When German entrepreneur Daniel Giersch finalized his contentious divorce from American actress Kelly Rutherford, gaining custody of the couple’s two young children in 2009, he built a fortress to protect them. His sprawling 11,000-square-foot complex in the South of France includes high stone walls, reinforced steel gates, even a warren of secret escape tunnels. Though the nine-bedroom modern compound is priced competitively at around $14.25 million, its hostile exterior has left it sitting on the market for years, without a buyer in sight. “Realistically, no one wants to compromise their way of life” with bunker-like compounds, says Igor Kryuchkov, founder of T3 Risk Management, a boutique agency in Geneva, Switzerland, that specializes in protecting the assets (which include actual people) of some of the world’s wealthiest inhabitants. “They just want to add layers of security that won’t freak them out.”
Panic rooms are so last year. Successful people want to live 21st-century lives and reside on trendy Abbot Kinney in Los Angeles, in a condo in New York’s Tribeca or in a South Kensington flat in London, not cloistered away. They want to drive their Bugattis to school drop-off, and work, travel and even post photos on Instagram without fear of break-ins, stalkers or worse. At the same time, it’s a scary world out there: High-profile crimes, such as the armed robbery of Kim Kardashian West in Paris, and near constant cyber shenanigans have made even the low profile fear for their physical and virtual safety. As a result, a stealth industry of executive protection experts has cropped up to look after the world’s more than 2,100 billionaires and their slightly less wealthy peers. Modern private security firms are taking a high-tech, holistic approach, assessing threats to their clients’ homes, travel plans and cyber identities, as well as their actual physical selves and families. The goal is to create a safety net that’s all but impenetrable—yet almost entirely invisible.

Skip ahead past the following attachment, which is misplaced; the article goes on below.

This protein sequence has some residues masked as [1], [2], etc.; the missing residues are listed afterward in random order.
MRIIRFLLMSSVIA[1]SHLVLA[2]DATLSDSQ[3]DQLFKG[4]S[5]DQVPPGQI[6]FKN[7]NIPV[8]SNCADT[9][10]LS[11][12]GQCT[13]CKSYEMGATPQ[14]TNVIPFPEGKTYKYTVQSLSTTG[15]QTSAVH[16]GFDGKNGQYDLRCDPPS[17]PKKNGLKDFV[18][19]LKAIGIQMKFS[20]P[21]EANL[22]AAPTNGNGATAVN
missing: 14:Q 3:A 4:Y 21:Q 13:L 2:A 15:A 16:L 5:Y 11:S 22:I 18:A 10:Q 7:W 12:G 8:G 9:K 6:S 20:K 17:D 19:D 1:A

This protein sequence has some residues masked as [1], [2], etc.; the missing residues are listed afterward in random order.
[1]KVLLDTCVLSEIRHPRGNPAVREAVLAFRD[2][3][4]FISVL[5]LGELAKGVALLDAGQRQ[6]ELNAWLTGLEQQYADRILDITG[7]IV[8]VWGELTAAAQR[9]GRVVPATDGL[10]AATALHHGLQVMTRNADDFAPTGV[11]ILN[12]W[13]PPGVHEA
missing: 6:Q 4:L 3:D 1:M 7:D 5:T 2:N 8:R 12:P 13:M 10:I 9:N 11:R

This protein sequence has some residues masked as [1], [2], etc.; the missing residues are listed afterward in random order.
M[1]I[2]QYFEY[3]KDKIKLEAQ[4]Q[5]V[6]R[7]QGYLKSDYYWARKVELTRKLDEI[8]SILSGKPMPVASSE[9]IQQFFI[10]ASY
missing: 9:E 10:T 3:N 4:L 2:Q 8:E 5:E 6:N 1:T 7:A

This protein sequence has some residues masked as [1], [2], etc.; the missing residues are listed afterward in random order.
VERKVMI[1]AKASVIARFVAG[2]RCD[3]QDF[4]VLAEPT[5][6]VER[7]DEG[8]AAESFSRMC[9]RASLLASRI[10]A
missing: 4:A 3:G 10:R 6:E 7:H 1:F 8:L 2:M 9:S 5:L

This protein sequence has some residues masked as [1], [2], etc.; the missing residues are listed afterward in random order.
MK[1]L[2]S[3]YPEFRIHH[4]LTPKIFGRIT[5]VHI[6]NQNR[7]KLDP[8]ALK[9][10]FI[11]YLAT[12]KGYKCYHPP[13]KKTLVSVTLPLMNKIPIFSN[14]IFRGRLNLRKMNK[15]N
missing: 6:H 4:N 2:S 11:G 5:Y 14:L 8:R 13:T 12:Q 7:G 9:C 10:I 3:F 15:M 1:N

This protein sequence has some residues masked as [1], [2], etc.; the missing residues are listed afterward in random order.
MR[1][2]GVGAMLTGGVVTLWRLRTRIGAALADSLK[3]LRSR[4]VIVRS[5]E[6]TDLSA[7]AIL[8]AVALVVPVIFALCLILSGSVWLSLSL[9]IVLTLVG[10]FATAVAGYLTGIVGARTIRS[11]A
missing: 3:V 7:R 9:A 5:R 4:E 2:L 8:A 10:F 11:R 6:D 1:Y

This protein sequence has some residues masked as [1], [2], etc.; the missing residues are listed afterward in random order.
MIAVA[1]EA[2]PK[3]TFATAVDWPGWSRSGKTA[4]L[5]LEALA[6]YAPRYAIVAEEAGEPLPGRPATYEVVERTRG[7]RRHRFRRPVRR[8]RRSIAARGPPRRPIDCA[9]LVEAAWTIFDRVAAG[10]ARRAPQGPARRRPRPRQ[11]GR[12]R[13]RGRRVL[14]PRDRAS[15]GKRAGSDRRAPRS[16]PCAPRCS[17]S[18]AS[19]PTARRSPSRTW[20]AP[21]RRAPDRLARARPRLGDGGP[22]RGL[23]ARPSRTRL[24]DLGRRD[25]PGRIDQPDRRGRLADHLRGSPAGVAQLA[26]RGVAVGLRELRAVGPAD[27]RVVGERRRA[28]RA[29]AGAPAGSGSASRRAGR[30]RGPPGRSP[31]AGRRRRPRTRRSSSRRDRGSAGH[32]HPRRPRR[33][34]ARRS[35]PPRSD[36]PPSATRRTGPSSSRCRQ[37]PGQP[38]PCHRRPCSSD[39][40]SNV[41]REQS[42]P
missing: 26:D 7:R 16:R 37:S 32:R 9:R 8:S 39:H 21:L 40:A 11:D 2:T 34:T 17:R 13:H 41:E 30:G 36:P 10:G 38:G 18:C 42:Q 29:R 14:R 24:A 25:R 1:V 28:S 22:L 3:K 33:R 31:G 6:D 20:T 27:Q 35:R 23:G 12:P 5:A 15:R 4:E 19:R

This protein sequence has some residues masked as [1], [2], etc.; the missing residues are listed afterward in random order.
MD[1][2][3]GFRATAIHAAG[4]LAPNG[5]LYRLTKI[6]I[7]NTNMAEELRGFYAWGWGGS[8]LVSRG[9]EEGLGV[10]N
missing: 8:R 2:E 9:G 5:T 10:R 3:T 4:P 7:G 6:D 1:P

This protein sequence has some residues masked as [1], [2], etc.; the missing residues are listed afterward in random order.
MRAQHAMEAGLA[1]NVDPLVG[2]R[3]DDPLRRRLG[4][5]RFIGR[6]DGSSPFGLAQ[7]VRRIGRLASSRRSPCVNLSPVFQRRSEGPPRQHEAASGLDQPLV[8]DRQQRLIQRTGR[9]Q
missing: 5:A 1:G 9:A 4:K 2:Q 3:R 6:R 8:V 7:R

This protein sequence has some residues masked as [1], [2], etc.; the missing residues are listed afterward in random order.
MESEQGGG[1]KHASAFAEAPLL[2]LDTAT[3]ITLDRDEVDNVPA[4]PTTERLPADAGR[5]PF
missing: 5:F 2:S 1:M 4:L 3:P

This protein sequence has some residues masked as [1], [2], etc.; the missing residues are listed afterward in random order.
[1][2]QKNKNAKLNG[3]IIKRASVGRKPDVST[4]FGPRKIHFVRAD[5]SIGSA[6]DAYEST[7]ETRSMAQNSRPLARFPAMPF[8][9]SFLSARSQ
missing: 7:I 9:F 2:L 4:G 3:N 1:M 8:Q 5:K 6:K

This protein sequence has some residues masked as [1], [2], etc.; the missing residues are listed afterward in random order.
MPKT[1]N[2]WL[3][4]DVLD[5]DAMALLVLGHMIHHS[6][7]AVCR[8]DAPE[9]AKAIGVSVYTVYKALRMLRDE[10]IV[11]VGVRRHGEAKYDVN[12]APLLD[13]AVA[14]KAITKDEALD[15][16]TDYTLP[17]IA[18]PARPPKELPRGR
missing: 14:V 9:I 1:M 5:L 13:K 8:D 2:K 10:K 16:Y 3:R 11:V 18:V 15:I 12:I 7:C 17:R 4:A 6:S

Any private security firm worth its fee will begin the initial engagement with a client by doing a total risk assessment with the main asset and his or her family. “There is an old adage: How can you protect anyone if you don’t have your facts straight?” says Robert L. Oatman, founder of R. L. Oatman & Associates, a Maryland-based protection firm that’s been looking after wealthy families and major corporations since 1989. “None of us, including the client, knows where the risks and challenges lie [in advance]…. We take a 360-degree view of potential risks, estimate the level of risk to the particular protectee and then match security measures to the risk level.” Oatman recommends background checks, including credit and driving records, on every contractor, nanny, driver, pilot and chef, sometimes annually. “The contractor may have run into money trouble, legal trouble or serious driving offenses—not good signs,” he notes. He’ll explain where the client needs to tighten security, then implement a layered approach that might include emergency evacuation in case of natural disaster or terrorist attack. The plan may call for an armed guard on the property 24/7. But not everyone needs a knuckle-dragger around.
Increasingly, says Patrick Doherty, associate managing director of private client services at 10-year-old K2 Intelligence, clients with high-risk profiles don’t want huge walls or massive hedge rows: “They want open yards and low-slung walls, like their neighbors.” Doherty recommends landscape features that are designed for privacy and funnel unauthorized visitors to a limited number of access points, where they can be detected. Some architectural firms, such as Philadelphia’s KieranTimberlake, incorporate elements that are aesthetically—and physically—arresting. (See the firm’s blast-resistant glass sheath at the new US Embassy in London.) The Missouri-based fabricator Zahner crafts beautifully intricate metal and glass walls that double as security features and can even help a house withstand a fire. Landscape architects increasingly take into account property elevation, natural barriers and chic-looking bollards, experts say.